I recently had to take a last minute trip to Gran Canaria to visit my sister, who has lived on the island for the past four years.

Although I have visited the island on four previous occasions over the years, I have always headed South to Maspalomas and all it has to offer and never visited the capital Las Palmas.

My sister lives in a town called Telde which is about 10 kilometres from the capital. Knowing I had not visited Las Palmas before she made it her mission to show off the city.

I was firstly impressed with its sophistication. Beautiful architecture, designer shops and a tranquil atmosphere perfectly suited to the extensive cafe culture on offer. I was even more impressed at the choice of restaurants cafes and bars the city has to offer; the standard of the food was very high and the offering very diverse.

From Vegan restaurant La Hierba Luisa to Japanese Fuji and Argentinian grill El Churrasco – If you check out Trip Advisor there are 890 restaurants listed. However for me it was all about eating the local Canarian specialities. The cuisine of the Canary Islands combines traditional Spanish recipes with African and Latin American influences.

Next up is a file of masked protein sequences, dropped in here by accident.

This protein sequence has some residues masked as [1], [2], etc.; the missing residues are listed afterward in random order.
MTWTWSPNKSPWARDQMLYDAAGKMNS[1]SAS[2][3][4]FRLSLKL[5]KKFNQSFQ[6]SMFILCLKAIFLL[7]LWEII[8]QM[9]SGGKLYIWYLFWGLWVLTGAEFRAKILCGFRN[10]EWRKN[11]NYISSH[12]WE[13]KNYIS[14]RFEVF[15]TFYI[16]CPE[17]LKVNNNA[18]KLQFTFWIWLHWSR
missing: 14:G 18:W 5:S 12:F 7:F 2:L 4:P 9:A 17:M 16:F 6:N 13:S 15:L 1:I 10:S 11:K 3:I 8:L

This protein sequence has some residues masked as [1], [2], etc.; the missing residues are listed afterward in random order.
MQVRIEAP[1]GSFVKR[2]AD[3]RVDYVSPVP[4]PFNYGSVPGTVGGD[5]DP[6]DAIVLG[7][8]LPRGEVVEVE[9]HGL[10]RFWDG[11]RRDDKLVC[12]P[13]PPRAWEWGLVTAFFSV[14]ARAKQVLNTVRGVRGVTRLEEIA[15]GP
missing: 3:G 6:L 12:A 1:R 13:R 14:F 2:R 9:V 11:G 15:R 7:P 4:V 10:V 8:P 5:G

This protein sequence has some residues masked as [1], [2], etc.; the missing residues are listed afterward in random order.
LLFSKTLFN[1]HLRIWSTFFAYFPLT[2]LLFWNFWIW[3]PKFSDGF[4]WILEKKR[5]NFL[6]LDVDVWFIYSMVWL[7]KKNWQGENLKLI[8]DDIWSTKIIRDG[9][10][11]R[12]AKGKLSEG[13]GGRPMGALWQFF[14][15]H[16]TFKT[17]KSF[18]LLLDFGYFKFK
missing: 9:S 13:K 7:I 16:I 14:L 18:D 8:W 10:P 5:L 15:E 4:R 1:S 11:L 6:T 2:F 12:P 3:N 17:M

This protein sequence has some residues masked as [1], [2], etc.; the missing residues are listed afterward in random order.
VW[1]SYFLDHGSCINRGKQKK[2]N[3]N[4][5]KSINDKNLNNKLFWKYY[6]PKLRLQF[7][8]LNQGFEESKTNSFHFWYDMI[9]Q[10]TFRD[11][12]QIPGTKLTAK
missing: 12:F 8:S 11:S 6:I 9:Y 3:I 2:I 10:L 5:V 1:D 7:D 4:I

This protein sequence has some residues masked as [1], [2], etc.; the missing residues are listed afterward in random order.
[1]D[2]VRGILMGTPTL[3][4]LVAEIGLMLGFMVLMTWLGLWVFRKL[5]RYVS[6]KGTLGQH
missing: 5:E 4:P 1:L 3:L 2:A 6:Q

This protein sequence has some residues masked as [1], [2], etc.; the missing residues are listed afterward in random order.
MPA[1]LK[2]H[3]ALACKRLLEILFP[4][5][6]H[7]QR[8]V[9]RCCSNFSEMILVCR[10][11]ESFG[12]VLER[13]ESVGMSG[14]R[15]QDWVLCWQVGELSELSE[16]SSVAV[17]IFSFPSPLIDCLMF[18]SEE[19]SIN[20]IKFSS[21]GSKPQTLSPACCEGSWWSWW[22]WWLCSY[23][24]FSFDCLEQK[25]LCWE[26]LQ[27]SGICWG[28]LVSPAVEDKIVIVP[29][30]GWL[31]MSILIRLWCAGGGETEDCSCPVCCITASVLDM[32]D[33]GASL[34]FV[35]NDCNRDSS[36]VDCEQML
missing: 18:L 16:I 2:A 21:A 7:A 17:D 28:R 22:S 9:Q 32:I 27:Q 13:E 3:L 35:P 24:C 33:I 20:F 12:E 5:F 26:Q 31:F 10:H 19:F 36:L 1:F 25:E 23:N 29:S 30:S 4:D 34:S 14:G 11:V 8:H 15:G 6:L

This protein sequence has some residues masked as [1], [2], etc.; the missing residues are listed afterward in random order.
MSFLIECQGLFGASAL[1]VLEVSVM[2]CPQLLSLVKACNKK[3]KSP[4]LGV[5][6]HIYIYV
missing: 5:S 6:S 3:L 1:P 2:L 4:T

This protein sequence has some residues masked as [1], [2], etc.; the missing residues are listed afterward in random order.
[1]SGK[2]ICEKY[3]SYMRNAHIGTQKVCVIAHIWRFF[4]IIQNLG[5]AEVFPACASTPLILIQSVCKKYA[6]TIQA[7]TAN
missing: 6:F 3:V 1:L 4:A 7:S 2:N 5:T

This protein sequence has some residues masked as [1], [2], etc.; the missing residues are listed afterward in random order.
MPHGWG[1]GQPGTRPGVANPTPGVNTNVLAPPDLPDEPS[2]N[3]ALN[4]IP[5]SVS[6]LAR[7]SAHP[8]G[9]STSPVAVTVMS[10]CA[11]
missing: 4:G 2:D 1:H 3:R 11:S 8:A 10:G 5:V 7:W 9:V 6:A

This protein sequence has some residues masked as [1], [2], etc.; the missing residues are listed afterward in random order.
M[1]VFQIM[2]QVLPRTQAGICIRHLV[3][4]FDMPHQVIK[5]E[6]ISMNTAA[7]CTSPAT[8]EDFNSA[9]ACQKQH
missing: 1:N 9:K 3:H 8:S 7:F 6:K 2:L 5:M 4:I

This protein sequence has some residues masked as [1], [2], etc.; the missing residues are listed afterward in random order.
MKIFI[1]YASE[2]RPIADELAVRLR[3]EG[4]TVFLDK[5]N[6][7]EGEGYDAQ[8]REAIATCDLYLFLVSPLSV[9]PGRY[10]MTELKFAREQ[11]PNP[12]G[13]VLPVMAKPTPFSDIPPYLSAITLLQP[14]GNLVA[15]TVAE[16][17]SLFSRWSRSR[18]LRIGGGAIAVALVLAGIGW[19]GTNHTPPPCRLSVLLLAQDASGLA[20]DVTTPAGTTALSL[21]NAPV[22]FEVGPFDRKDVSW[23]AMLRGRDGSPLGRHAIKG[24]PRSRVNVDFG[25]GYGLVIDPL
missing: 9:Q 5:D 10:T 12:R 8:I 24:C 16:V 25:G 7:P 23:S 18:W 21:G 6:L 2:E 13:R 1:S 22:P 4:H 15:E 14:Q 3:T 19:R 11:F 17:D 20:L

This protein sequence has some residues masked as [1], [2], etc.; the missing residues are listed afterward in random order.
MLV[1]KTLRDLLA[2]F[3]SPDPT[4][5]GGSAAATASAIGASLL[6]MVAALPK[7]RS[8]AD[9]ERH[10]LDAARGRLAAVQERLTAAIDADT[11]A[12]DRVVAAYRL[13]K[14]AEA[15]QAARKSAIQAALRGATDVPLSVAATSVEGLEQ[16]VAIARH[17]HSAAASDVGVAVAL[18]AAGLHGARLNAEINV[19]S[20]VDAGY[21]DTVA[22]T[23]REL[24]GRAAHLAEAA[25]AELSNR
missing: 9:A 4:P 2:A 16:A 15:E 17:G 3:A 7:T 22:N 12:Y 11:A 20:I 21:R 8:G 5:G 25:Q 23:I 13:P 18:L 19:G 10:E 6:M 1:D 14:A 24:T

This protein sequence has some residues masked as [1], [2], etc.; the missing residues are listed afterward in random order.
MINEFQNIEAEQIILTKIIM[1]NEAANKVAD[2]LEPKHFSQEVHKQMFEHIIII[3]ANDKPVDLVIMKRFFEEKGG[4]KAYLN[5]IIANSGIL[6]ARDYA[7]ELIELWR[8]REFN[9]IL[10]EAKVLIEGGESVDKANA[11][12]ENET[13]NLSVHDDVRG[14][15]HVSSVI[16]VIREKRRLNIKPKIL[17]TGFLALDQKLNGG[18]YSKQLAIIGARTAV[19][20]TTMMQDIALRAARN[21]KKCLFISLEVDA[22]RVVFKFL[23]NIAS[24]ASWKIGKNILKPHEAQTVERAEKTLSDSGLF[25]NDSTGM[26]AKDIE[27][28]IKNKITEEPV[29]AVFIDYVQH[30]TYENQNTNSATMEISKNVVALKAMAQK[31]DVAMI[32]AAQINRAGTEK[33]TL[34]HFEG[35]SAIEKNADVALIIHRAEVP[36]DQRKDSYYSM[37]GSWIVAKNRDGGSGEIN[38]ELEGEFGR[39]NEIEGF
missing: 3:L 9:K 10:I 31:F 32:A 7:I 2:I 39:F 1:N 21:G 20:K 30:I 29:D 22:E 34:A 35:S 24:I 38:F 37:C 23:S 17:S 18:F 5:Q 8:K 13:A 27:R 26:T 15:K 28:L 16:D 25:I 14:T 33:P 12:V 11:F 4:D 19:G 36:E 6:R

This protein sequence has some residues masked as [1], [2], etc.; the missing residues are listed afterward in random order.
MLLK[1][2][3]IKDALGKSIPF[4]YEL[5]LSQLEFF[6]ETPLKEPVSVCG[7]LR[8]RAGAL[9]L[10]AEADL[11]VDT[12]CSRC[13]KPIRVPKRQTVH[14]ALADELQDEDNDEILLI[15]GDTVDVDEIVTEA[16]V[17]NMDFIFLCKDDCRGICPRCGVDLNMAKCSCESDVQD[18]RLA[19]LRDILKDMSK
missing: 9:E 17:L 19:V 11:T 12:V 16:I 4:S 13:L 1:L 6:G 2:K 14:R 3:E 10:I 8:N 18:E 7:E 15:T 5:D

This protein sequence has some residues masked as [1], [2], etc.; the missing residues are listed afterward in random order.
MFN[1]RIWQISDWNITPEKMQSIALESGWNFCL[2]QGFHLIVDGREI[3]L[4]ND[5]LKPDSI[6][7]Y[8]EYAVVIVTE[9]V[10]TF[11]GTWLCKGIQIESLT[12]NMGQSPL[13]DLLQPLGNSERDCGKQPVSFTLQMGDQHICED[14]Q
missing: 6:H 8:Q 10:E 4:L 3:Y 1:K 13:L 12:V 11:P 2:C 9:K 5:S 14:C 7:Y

The basis of the typical local cuisine is a variety of vegetables, fruit and fish. Meat usually features as part of a stew or steak and is mostly imported from Argentina (Beef) or Spain.

Papas Arrugadas (wrinkled potatoes) are a Canarian speciality. This consists of small new potatoes boiled in their jackets in salty water – the real flavour is from the accompanying mojos (sauces). Using olive oil as a base various herbs and spices are added to create a piquant green, re, or orange –coloured sauce.

As you’d expect, the fish is well represented. Caldo de Pescado (fish stew) or Vieja Sancochada(sea bream casserole) are typical regional recipes.

The most typical dessert is Bienmesabe, which is a combination of ground almonds, lemon rind, sugar and eggs. Huevos Mole is another popular pudding made from egg yolks, beaten with sugar syrup and cinnamon.

The local tipple is called Ron Miel (honey rum) which is considered a local delicacy and can be found in market stalls, shops and behind the bar of most restaurants.

And of course there is the local beer Tropical which I found myself sampling (and enjoying) rather frequently!!!

So if you make a trip to the Island be sure to check out Las Palmas; it will not disappoint.

Until the next time…

Steve Fox
Purchasing Director

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